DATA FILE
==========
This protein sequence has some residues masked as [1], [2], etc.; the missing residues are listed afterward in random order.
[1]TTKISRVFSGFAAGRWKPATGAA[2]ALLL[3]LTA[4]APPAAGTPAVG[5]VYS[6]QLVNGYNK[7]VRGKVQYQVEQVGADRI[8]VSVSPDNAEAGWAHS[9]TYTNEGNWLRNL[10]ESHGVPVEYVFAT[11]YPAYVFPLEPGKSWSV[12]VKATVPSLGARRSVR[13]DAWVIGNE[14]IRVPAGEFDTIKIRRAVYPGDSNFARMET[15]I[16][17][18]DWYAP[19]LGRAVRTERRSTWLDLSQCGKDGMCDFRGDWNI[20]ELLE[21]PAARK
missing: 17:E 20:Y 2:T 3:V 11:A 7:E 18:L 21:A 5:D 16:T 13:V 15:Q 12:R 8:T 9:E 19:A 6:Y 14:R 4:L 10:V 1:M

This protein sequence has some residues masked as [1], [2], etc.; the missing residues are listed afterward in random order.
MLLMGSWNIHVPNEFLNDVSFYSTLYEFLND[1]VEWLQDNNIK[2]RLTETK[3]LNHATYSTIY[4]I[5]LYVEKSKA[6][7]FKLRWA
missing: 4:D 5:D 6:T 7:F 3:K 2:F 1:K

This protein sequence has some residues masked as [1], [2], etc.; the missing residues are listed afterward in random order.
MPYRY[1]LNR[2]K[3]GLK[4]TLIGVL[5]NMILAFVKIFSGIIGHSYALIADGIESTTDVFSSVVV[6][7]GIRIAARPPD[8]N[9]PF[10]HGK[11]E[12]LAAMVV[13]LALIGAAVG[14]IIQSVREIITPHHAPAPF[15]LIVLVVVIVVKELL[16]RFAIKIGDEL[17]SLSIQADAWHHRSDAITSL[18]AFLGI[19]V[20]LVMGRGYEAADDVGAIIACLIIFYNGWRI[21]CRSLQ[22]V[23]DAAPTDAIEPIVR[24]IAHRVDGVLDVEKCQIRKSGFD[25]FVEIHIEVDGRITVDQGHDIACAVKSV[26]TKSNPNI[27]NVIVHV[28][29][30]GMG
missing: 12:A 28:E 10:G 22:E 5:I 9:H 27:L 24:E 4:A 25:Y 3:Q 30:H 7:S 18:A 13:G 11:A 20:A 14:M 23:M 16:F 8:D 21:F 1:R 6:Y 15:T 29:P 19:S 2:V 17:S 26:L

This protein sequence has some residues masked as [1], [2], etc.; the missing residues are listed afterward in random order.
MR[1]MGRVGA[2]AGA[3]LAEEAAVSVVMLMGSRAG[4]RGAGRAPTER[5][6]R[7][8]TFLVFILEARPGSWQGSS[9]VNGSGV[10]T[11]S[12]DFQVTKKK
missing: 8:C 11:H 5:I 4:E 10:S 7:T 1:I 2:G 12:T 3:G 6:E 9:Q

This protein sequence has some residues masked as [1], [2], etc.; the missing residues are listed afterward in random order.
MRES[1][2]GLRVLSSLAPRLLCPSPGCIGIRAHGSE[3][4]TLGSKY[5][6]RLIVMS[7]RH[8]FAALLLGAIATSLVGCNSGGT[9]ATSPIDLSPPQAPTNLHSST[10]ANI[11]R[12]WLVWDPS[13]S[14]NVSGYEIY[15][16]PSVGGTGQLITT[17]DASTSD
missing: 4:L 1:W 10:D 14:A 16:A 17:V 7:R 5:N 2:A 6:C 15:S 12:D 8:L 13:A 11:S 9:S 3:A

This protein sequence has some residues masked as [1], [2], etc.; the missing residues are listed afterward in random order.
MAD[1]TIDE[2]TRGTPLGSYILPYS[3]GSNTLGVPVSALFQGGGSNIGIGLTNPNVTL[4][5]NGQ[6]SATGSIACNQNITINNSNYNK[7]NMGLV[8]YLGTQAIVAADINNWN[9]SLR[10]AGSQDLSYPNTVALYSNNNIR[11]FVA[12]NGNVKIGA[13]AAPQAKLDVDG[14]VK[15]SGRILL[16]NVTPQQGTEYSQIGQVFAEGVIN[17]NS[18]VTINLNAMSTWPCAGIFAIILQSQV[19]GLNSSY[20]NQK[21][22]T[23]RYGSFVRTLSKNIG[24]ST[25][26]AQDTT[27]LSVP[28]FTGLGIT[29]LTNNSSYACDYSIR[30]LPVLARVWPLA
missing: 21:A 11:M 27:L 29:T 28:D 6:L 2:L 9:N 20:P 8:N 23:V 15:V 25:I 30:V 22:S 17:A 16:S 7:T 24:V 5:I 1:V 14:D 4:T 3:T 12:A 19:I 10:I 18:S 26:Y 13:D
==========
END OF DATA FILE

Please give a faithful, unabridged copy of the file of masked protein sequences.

This protein sequence has some residues masked as [1], [2], etc.; the missing residues are listed afterward in random order.
[1]TTKISRVFSGFAAGRWKPATGAA[2]ALLL[3]LTA[4]APPAAGTPAVG[5]VYS[6]QLVNGYNK[7]VRGKVQYQVEQVGADRI[8]VSVSPDNAEAGWAHS[9]TYTNEGNWLRNL[10]ESHGVPVEYVFAT[11]YPAYVFPLEPGKSWSV[12]VKATVPSLGARRSVR[13]DAWVIGNE[14]IRVPAGEFDTIKIRRAVYPGDSNFARMET[15]I[16][17][18]DWYAP[19]LGRAVRTERRSTWLDLSQCGKDGMCDFRGDWNI[20]ELLE[21]PAARK
missing: 17:E 20:Y 2:T 3:V 11:A 7:E 18:L 21:A 5:D 16:T 13:V 15:Q 12:R 8:T 9:E 19:A 6:Y 14:R 4:L 10:V 1:M

This protein sequence has some residues masked as [1], [2], etc.; the missing residues are listed afterward in random order.
MLLMGSWNIHVPNEFLNDVSFYSTLYEFLND[1]VEWLQDNNIK[2]RLTETK[3]LNHATYSTIY[4]I[5]LYVEKSKA[6][7]FKLRWA
missing: 4:D 5:D 6:T 7:F 3:K 2:F 1:K

This protein sequence has some residues masked as [1], [2], etc.; the missing residues are listed afterward in random order.
MPYRY[1]LNR[2]K[3]GLK[4]TLIGVL[5]NMILAFVKIFSGIIGHSYALIADGIESTTDVFSSVVV[6][7]GIRIAARPPD[8]N[9]PF[10]HGK[11]E[12]LAAMVV[13]LALIGAAVG[14]IIQSVREIITPHHAPAPF[15]LIVLVVVIVVKELL[16]RFAIKIGDEL[17]SLSIQADAWHHRSDAITSL[18]AFLGI[19]V[20]LVMGRGYEAADDVGAIIACLIIFYNGWRI[21]CRSLQ[22]V[23]DAAPTDAIEPIVR[24]IAHRVDGVLDVEKCQIRKSGFD[25]FVEIHIEVDGRITVDQGHDIACAVKSV[26]TKSNPNI[27]NVIVHV[28][29][30]GMG
missing: 12:A 28:E 10:G 22:E 5:I 9:H 27:L 24:E 4:A 25:Y 3:Q 30:H 7:S 18:A 13:G 11:A 20:A 14:M 23:M 16:F 8:D 21:F 1:R 6:Y 15:T 29:P 19:S 2:V 17:S 26:L

This protein sequence has some residues masked as [1], [2], etc.; the missing residues are listed afterward in random order.
MR[1]MGRVGA[2]AGA[3]LAEEAAVSVVMLMGSRAG[4]RGAGRAPTER[5][6]R[7][8]TFLVFILEARPGSWQGSS[9]VNGSGV[10]T[11]S[12]DFQVTKKK
missing: 8:C 11:H 5:I 4:E 10:S 7:T 1:I 2:G 12:T 3:G 6:E 9:Q

This protein sequence has some residues masked as [1], [2], etc.; the missing residues are listed afterward in random order.
MRES[1][2]GLRVLSSLAPRLLCPSPGCIGIRAHGSE[3][4]TLGSKY[5][6]RLIVMS[7]RH[8]FAALLLGAIATSLVGCNSGGT[9]ATSPIDLSPPQAPTNLHSST[10]ANI[11]R[12]WLVWDPS[13]S[14]NVSGYEIY[15][16]PSVGGTGQLITT[17]DASTSD
missing: 4:L 1:W 10:D 14:A 16:A 17:V 7:R 5:N 2:A 6:C 15:S 12:D 8:L 13:A 11:S 9:S 3:A

This protein sequence has some residues masked as [1], [2], etc.; the missing residues are listed afterward in random order.
MAD[1]TIDE[2]TRGTPLGSYILPYS[3]GSNTLGVPVSALFQGGGSNIGIGLTNPNVTL[4][5]NGQ[6]SATGSIACNQNITINNSNYNK[7]NMGLV[8]YLGTQAIVAADINNWN[9]SLR[10]AGSQDLSYPNTVALYSNNNIR[11]FVA[12]NGNVKIGA[13]AAPQAKLDVDG[14]VK[15]SGRILL[16]NVTPQQGTEYSQIGQVFAEGVIN[17]NS[18]VTINLNAMSTWPCAGIFAIILQSQV[19]GLNSSY[20]NQK[21][22]T[23]RYGSFVRTLSKNIG[24]ST[25][26]AQDTT[27]LSVP[28]FTGLGIT[29]LTNNSSYACDYSIR[30]LPVLARVWPLA
missing: 21:A 11:M 27:L 29:T 28:D 6:L 2:L 9:N 20:P 8:N 23:V 15:V 25:I 30:V 22:S 17:A 16:S 7:T 24:V 5:I 1:V 14:D 4:T 3:T 12:A 19:I 10:I 18:S 26:Y 13:D